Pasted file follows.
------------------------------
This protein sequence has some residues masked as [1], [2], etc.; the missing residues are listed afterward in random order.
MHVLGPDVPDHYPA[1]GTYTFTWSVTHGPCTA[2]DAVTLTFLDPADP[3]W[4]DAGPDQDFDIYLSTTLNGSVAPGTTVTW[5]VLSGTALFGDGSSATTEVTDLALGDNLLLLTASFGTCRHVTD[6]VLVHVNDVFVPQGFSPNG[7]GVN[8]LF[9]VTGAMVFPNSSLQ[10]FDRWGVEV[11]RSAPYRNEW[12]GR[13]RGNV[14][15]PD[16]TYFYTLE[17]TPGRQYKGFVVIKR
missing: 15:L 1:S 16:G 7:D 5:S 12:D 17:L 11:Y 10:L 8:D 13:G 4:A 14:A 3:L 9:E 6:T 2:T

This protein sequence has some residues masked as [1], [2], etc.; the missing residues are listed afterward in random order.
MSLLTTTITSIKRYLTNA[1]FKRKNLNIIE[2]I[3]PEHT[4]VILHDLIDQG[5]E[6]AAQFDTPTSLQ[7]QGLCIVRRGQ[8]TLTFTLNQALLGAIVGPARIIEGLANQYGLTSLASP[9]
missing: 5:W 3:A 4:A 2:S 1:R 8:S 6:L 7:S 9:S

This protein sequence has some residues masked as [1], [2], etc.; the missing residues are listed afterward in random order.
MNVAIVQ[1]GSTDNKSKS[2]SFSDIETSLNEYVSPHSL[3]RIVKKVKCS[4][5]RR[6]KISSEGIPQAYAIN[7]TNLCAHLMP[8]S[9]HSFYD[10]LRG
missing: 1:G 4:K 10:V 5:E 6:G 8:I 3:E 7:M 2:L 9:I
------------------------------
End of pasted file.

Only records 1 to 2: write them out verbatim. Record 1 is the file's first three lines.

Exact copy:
This protein sequence has some residues masked as [1], [2], etc.; the missing residues are listed afterward in random order.
MHVLGPDVPDHYPA[1]GTYTFTWSVTHGPCTA[2]DAVTLTFLDPADP[3]W[4]DAGPDQDFDIYLSTTLNGSVAPGTTVTW[5]VLSGTALFGDGSSATTEVTDLALGDNLLLLTASFGTCRHVTD[6]VLVHVNDVFVPQGFSPNG[7]GVN[8]LF[9]VTGAMVFPNSSLQ[10]FDRWGVEV[11]RSAPYRNEW[12]GR[13]RGNV[14][15]PD[16]TYFYTLE[17]TPGRQYKGFVVIKR
missing: 15:L 1:S 16:G 7:D 5:S 12:D 17:L 11:Y 10:L 8:D 13:G 4:A 14:A 3:L 9:E 6:T 2:T

This protein sequence has some residues masked as [1], [2], etc.; the missing residues are listed afterward in random order.
MSLLTTTITSIKRYLTNA[1]FKRKNLNIIE[2]I[3]PEHT[4]VILHDLIDQG[5]E[6]AAQFDTPTSLQ[7]QGLCIVRRGQ[8]TLTFTLNQALLGAIVGPARIIEGLANQYGLTSLASP[9]
missing: 5:W 3:A 4:A 2:S 1:R 8:S 6:L 7:S 9:S